Chat and pay: How social media is beating the banks
“Great night last night, how much do I owe you for the dinner? £25? Here you go.”
It’s a conversation most of us have had in person, but these days it’s happening increasingly on social media.
The chat could take place on Facebook’s Messenger service and finish with a simple click to transfer the cash between friends.
The payment service has just been launched in the UK, although the country is already some way behind China and the US in the widespread adoption of social media payments.
But will it disrupt traditional banking?
“There’s definitely a trend towards mobile payments moving into social media,” says Charlotte Crosswell, chief executive of Innovate Finance, an organisation that represents the UK’s global financial technology community.
Big players such as Facebook and Google are already enabling payments through their platforms, she says.
“The success of companies such as Paypal’s Venmo app in the US, which allows users to share their mobile payment messages on social feeds, has spurred on incumbents to create similar offerings such as the Zelle app.”
Venmo allows payments to be made within mobile apps, but crucially, allows users to follow each other’s accounts and add comments.
“It wasn’t just another payment app when it launched, it socialised payments so you could pay a friend for your share of dinner and add a comment that your contact could see, such as ‘great restaurant’,” explains Tony Smith, head of financial services research at Ipsos.
Zelle was created by a group of US banks and credit unions to offer similar capabilities. And there are others appearing. From December, for instance, Apple Pay users in the US have been able to send and receive money to and from each other in messages.
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Facebook, meanwhile, extended its person-to-person Messenger payments capability to the UK in November. It was introduced in the US in 2015, but the timing of the UK launch, just ahead of the holiday season, was no coincidence.
“Our research shows the top reasons for sending money include celebrations, social, and festive occasions,” says David Marcus, head of Messenger.
Social media companies know that if they can persuade people to do more transactions through their platforms it will strengthen the relationship with, and reliance on, their brands.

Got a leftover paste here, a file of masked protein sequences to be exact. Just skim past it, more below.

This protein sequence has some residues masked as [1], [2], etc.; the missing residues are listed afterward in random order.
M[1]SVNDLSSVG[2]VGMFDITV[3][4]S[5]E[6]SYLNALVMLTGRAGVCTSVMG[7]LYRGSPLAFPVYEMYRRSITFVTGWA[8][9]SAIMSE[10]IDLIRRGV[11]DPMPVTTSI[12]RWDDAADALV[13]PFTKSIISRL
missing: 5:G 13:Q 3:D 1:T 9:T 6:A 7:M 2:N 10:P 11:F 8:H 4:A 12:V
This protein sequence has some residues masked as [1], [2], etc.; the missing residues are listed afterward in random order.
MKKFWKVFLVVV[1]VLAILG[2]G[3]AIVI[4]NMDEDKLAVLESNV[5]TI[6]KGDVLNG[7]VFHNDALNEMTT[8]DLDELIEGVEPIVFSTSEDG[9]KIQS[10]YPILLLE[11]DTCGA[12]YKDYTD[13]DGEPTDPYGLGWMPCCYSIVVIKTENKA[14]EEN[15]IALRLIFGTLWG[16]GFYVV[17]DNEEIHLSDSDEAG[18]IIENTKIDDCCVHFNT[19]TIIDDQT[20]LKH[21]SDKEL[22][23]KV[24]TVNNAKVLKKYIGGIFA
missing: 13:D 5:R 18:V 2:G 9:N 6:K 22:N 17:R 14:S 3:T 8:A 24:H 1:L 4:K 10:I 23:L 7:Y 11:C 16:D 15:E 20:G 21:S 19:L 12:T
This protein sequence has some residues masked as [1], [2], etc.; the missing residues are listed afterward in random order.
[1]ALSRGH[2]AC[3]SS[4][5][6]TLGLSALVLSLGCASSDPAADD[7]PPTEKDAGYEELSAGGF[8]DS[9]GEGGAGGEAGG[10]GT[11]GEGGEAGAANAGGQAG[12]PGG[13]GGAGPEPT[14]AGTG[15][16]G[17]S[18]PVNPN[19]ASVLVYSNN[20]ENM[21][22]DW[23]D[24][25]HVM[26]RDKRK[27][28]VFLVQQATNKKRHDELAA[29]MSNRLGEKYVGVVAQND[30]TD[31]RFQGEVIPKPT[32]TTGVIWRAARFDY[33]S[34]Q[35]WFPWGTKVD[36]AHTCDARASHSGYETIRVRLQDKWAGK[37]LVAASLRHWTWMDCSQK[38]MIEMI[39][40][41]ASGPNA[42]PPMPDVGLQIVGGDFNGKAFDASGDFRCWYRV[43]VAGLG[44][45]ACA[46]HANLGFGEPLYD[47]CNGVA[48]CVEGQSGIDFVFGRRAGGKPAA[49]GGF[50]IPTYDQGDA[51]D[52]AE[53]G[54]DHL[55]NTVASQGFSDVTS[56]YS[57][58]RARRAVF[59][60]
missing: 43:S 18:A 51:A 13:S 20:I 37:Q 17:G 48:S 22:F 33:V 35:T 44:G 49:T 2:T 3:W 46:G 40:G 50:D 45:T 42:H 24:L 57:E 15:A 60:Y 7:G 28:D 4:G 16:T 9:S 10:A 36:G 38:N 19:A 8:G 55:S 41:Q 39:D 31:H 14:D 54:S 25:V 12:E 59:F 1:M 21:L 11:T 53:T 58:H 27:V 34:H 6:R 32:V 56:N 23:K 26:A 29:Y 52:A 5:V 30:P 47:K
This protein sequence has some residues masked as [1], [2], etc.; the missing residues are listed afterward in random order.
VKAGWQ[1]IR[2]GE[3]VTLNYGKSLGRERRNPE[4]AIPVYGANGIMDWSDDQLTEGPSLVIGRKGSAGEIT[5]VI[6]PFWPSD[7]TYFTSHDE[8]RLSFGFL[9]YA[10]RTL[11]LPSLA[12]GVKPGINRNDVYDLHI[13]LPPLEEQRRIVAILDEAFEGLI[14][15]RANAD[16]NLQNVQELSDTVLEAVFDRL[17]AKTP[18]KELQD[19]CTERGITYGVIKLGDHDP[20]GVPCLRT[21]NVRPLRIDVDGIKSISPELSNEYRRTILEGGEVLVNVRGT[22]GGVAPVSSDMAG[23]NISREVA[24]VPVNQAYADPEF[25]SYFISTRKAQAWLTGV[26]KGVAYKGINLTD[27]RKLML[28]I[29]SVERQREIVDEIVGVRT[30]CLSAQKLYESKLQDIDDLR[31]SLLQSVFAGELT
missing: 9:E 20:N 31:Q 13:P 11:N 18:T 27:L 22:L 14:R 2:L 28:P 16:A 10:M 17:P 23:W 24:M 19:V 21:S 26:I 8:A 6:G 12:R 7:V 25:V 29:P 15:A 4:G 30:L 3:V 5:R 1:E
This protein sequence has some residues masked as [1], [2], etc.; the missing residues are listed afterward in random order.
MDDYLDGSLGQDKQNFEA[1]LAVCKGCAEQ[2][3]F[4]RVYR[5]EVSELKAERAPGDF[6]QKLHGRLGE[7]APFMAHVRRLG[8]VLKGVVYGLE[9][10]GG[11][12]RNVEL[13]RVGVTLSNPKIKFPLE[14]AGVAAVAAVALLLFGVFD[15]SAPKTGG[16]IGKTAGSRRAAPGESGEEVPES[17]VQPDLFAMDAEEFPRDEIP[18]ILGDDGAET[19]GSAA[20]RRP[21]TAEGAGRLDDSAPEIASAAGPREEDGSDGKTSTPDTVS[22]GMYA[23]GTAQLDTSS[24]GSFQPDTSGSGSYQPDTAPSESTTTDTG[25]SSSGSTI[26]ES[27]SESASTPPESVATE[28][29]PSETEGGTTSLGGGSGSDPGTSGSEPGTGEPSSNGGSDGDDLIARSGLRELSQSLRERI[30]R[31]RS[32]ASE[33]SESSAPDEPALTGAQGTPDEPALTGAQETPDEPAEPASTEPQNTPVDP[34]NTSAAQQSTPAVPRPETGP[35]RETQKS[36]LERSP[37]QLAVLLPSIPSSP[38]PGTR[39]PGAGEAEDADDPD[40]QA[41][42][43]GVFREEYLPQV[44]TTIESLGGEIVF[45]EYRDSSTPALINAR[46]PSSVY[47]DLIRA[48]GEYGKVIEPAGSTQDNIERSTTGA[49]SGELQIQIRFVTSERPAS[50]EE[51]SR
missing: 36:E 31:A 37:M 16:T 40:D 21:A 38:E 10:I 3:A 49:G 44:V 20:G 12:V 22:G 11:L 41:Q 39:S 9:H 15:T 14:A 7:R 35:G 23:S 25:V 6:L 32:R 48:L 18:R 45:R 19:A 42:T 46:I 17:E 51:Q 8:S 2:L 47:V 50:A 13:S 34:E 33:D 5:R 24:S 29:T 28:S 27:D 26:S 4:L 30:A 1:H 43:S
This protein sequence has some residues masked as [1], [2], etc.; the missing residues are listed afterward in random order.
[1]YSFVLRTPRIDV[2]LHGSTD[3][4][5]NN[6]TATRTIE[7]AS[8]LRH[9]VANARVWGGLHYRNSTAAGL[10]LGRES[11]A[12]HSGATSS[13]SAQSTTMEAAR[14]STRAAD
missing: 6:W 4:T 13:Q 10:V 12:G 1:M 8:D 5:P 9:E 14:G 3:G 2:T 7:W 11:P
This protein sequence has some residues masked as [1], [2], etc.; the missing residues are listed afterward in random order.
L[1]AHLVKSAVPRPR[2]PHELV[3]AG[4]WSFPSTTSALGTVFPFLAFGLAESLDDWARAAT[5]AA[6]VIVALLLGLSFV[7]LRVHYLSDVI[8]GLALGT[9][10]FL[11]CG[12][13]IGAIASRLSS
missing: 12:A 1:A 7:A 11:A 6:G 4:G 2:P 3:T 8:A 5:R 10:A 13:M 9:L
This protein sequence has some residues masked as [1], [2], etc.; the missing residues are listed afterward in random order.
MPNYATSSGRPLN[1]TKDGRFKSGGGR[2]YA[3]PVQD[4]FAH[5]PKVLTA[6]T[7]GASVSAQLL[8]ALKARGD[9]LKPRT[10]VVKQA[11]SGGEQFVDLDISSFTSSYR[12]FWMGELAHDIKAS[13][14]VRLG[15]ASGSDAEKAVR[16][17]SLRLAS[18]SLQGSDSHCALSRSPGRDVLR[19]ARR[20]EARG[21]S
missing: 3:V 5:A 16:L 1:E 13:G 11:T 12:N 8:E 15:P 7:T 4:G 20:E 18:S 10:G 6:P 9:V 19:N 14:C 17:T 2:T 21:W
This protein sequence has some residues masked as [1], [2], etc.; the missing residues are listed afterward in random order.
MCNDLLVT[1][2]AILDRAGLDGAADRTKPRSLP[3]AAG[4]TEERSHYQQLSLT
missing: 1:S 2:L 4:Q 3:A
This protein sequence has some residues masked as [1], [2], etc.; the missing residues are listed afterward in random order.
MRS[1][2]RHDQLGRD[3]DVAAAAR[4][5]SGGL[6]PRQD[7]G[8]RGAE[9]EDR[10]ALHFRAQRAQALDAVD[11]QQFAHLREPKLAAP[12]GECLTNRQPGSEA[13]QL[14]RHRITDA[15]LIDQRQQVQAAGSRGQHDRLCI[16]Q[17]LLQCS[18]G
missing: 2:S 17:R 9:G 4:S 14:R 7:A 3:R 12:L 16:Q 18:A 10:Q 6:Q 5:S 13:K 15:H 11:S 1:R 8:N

“All the big monster tech companies have a desire to inject themselves into every element of their users’ daily lives,” points out Michael Kent, founder chief executive of global money transfer app Azimo.
One effect could be even more High Street bank branches disappearing, believes Mr Kent.
“Soon it will be unusual to see a bank or money transfer shop on a High Street. You’ll see a lot of them disappear.”
Marieke Flament is managing director of Circle, an app that allows payments through text messages.
She believes China has developed the model that the rest of the world will follow.
“In less than 10 years they’ve created their own financial ecosystem, and the behaviour of making money transactions using a phone is completely normalised,” she says.
As a result, “the way we handle money is going to be fundamentally different”.
Two rival mobile payment services, Tencent’s WeChat and Alibaba’s Alipay, have been hugely successful in China.
Alipay alone has 520 million active users, but its dominance has come under pressure recently from WeChat Pay.
Three years ago, Alipay controlled 80% of the mobile payments market, now its share is just 54%, as WeChat has grabbed a 40% of the market.
Outside China, the US social media giants can only look on in envy.
Meanwhile in the Nordic countries, person-to-person payment apps, such as Swish in Sweden and Mobilepay in Denmark, are very popular.
But the rapid growth of social media payments won’t damage the banks, believes Michael Rolph, co-founder of yoyowallet, a UK-based mobile payments loyalty app. Instead, they’ll see it as an opportunity.
“Banks will be happy to see the movement of money into digital form rather than cash,” he says, pointing out that moving coins and notes around is an expensive and time-consuming activity.
“The banks are not going to be disrupted in a way they won’t be needed anymore,” he says.
“They will continue to facilitate money between people and borders, even if the majority of the movement is through social media.”
Original article from http://www.bbc.com/news/business-42237432